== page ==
The girl dancing by herself in a public bathroom, lost in release until she saw my reflection in the mirror; the man who, arms and legs scissoring, dashed through oncoming traffic; the woman, impeccably dressed, sprinting through the Atlanta airport; people whose names I do not know and whose faces are forever preserved in fleeting memories coded in my conscious. Thousands of strangers will remember them from a distance. A handful will remember them as co-workers, friends or family. Our beings, fragmented and stored in the minds of others, live longer than we do.
In 2005, an inventor named Ray Kurzweil published a book entitled “The Singularity is Near: When Humans Transcend Biology.” In it, he argues that within 40 years, humans and computational technology will become one, allowing us to live forever. Our veins, nerves, muscles, bones, even our personalities and thought patterns, will be made immortal by engineering.
Public, impersonal, permanent. How those you know commemorate you. How those you don’t know will meet you.
He describes it as an “impenetrable, physical, tall, powerful, beautiful, southern border wall.” One thousand miles of it. Permanent. President Donald Trump would never be forgotten.
I once met a hiking guide, who was, as my grandfather would say, a “character.” The sort of man who would fertilize his backyard garden with his own excrement (this he did). The sort of man who would say that he’d like to be buried with an aspen seed clasped in his hands, so that a tree may grow down and up, nourished by his decaying flesh, with his bones at its heart.
Famous philosophers have talked their way into immortality. Their thought patterns, coded into words, are an open maze through which others can fumble. We read their words, try on their words, make their words say what that which they didn’t but might have said. Their minds live on in the mouths of students.
Time Magazine’s algorithm in 2013 determined Adolf Hitler to be the seventh most significant figure in history.
On July 3, 1776, John Adams wrote to his wife that the anniversary of the American independence would be forever “commemorated … with Shews, Games, Sports, Bells, Bonfires and Illuminations.” On July 4, 2017, I stood on the roof of a building in our nation’s capital, the air sticky with moisture and sparkling with technicolor flares.
Words have power. They are heard by our ears, processed by our brains and felt in our hearts.They have the potential to save and the potential to kill. They can lift a woman off her feet or drive a man mad. They may be read for centuries to come. I have heard words that made my life infinitely better, and I have heard words that made my life infinitely worse. I hear them still.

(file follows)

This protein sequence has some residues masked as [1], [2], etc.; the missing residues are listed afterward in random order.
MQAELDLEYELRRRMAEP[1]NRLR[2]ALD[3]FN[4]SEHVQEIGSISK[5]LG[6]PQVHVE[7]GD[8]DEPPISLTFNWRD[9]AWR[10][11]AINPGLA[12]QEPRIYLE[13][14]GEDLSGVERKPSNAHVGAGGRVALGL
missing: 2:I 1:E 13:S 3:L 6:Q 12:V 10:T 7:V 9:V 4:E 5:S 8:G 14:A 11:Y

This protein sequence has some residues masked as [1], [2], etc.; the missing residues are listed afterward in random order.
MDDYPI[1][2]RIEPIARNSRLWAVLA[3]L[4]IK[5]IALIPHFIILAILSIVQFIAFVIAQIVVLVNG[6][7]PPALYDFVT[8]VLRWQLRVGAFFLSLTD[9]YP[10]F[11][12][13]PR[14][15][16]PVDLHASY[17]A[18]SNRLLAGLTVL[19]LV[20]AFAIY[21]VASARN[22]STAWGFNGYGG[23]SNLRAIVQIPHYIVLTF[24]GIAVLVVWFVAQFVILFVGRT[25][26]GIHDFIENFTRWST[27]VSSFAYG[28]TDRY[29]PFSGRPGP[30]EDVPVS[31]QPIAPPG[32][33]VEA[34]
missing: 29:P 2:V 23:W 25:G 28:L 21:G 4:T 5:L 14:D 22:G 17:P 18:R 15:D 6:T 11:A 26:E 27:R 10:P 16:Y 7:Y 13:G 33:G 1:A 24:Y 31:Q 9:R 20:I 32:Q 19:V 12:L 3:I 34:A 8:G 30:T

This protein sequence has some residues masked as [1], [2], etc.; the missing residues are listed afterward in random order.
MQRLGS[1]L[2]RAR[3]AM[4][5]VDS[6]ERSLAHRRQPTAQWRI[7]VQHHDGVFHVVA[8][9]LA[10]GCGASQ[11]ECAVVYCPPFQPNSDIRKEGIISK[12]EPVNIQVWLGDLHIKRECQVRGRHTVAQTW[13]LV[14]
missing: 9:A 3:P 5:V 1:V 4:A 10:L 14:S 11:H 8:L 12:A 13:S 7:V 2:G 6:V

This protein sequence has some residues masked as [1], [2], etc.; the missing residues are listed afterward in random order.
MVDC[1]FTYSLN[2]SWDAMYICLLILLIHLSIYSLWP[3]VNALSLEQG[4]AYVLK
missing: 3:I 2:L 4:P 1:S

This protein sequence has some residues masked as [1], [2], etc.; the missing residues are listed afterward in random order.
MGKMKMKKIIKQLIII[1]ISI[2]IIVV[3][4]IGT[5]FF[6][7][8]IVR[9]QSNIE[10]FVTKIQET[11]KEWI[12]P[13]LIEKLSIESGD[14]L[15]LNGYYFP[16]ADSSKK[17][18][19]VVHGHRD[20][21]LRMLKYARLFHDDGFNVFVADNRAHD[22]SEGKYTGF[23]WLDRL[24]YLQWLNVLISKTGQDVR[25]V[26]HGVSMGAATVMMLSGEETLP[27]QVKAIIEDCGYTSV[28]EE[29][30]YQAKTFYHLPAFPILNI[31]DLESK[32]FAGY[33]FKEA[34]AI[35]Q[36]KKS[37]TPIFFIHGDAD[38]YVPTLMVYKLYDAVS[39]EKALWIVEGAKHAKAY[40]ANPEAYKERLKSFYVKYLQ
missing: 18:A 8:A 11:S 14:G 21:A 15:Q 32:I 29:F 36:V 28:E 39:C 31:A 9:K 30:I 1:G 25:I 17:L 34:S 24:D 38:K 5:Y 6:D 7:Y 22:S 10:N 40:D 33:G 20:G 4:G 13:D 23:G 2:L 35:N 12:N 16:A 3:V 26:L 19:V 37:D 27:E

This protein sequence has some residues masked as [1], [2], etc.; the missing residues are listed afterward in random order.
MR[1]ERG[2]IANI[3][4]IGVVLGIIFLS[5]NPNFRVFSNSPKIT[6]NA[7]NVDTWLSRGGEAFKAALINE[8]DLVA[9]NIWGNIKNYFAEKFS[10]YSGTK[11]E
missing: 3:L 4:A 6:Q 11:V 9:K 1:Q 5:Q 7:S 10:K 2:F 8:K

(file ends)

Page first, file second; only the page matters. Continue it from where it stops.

In August of 2014, in Ferguson, Missouri, a boy named Michael Brown was shot and killed by a white police officer. He was then reborn as a hashtag, a call to action, a plea to policymakers, the face of a public campaign.
The Kwaio are a people in the Solomon Islands that live in small clan groups. In the 1980s, anthropologist Roger Keesing conducted an ethnographic study of Kwaio culture and religion. When Kwaio die, they become “adalo,” or spirits of the dead. “Adalo” satisfying certain criteria become “walafu,” or ancestors. In order to become a walafu, a Kwaio must have been dead for at least five generations and be associated with a claim to land, among other ritual requirements. These conditions are deceptively simple, as the Kwaio’s hostile environment decreases the likelihood of an ancestor’s clan surviving for the requisite five generations and increases the likelihood that the dead will be forgotten. Long-lasting clans attribute their good fortune to the protection of an ancestor.
Procreation for plants.
“A dream is a wish your heart makes,” goes the song. That’s not true. Neuroscientists haven’t quite figured out what dreams are. They may be the result of random firings of neurons, they may be a way of processing information. They are certainly not wishes from the muscle that pumps blood through your body. But I do think a wish is a dream your heart makes. We wish for that which we can’t have, that which is as false as a dream. We wish for the disappeared, for the once but no longer, for the would be nice. And to yearn is to remember.
Louis Zamperini grew up poor, bullied and drunk. He began running in high school and for three years was undefeated. He set the world record for the mile for his age group, won a scholarship to the University of Southern California and qualified for the Olympics in the 5,000-meter race at the age of 19. After college, Zamperini enlisted to fight in World War II. His plane crashed, most of his fellow crewmembers died during their nearly 50 days in a life raft at sea, and he was captured as a Japanese prisoner of war. After release, ravaged by memories, he began drinking heavily, until finding God as a born-again evangelist Christian. He forgave his captors. His story is portrayed in a book-made-film “Unbroken” and is so inspiring as to be unbelievable. For the average man, the first sentence of this story would have been the last. But all who read his memoir are reminded that they can add another clause to their own.